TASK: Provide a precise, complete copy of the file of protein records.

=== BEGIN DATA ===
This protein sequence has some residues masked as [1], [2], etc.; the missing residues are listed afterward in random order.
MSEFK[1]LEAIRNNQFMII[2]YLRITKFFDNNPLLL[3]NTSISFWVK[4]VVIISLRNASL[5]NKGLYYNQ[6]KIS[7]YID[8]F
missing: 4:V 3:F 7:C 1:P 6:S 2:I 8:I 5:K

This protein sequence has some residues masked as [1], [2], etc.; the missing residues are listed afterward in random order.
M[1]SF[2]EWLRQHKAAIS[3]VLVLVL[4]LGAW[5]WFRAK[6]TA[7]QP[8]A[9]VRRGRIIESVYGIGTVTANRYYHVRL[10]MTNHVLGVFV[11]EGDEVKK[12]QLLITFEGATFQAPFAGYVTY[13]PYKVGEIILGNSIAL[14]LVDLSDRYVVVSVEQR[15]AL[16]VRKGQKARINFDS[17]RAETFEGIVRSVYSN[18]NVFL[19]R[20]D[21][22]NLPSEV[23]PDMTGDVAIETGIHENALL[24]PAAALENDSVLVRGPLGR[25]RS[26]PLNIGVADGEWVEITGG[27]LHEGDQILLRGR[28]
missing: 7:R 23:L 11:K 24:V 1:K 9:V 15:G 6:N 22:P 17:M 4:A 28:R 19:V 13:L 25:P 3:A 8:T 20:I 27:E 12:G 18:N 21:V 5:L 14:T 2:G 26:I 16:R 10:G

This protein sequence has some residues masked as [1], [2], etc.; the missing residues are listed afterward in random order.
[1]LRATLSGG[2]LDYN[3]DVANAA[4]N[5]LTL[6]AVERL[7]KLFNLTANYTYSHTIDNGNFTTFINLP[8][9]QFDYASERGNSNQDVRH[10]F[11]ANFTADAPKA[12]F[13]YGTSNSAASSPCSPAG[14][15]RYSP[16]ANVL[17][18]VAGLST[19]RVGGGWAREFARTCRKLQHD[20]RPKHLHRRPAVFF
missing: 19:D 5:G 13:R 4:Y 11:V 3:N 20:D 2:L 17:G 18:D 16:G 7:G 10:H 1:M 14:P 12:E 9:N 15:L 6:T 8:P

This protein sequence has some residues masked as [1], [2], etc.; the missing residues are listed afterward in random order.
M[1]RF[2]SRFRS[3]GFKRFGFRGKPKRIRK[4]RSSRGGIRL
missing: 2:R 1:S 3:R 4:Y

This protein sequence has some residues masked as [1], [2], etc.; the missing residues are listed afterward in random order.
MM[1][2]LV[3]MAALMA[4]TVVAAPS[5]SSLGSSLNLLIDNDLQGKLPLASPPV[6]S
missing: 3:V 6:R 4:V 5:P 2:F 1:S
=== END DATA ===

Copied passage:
This protein sequence has some residues masked as [1], [2], etc.; the missing residues are listed afterward in random order.
MSEFK[1]LEAIRNNQFMII[2]YLRITKFFDNNPLLL[3]NTSISFWVK[4]VVIISLRNASL[5]NKGLYYNQ[6]KIS[7]YID[8]F
missing: 4:V 3:F 7:C 1:P 6:S 2:I 8:I 5:K

This protein sequence has some residues masked as [1], [2], etc.; the missing residues are listed afterward in random order.
M[1]SF[2]EWLRQHKAAIS[3]VLVLVL[4]LGAW[5]WFRAK[6]TA[7]QP[8]A[9]VRRGRIIESVYGIGTVTANRYYHVRL[10]MTNHVLGVFV[11]EGDEVKK[12]QLLITFEGATFQAPFAGYVTY[13]PYKVGEIILGNSIAL[14]LVDLSDRYVVVSVEQR[15]AL[16]VRKGQKARINFDS[17]RAETFEGIVRSVYSN[18]NVFL[19]R[20]D[21][22]NLPSEV[23]PDMTGDVAIETGIHENALL[24]PAAALENDSVLVRGPLGR[25]RS[26]PLNIGVADGEWVEITGG[27]LHEGDQILLRGR[28]
missing: 7:R 23:L 11:K 24:V 1:K 9:V 15:G 6:N 22:P 17:M 4:A 28:R 19:V 13:L 25:P 3:A 8:T 20:I 27:E 12:G 18:N 21:V 5:L 14:T 2:G 26:I 16:R 10:G

This protein sequence has some residues masked as [1], [2], etc.; the missing residues are listed afterward in random order.
[1]LRATLSGG[2]LDYN[3]DVANAA[4]N[5]LTL[6]AVERL[7]KLFNLTANYTYSHTIDNGNFTTFINLP[8][9]QFDYASERGNSNQDVRH[10]F[11]ANFTADAPKA[12]F[13]YGTSNSAASSPCSPAG[14][15]RYSP[16]ANVL[17][18]VAGLST[19]RVGGGWAREFARTCRKLQHD[20]RPKHLHRRPAVFF
missing: 19:D 5:G 13:R 4:Y 11:V 3:N 20:D 2:L 17:G 18:D 16:G 7:G 10:H 1:M 14:P 12:E 9:N 15:L 6:T 8:P

This protein sequence has some residues masked as [1], [2], etc.; the missing residues are listed afterward in random order.
M[1]RF[2]SRFRS[3]GFKRFGFRGKPKRIRK[4]RSSRGGIRL
missing: 2:R 1:S 3:R 4:Y

This protein sequence has some residues masked as [1], [2], etc.; the missing residues are listed afterward in random order.
MM[1][2]LV[3]MAALMA[4]TVVAAPS[5]SSLGSSLNLLIDNDLQGKLPLASPPV[6]S
missing: 3:V 6:R 4:V 5:P 2:F 1:S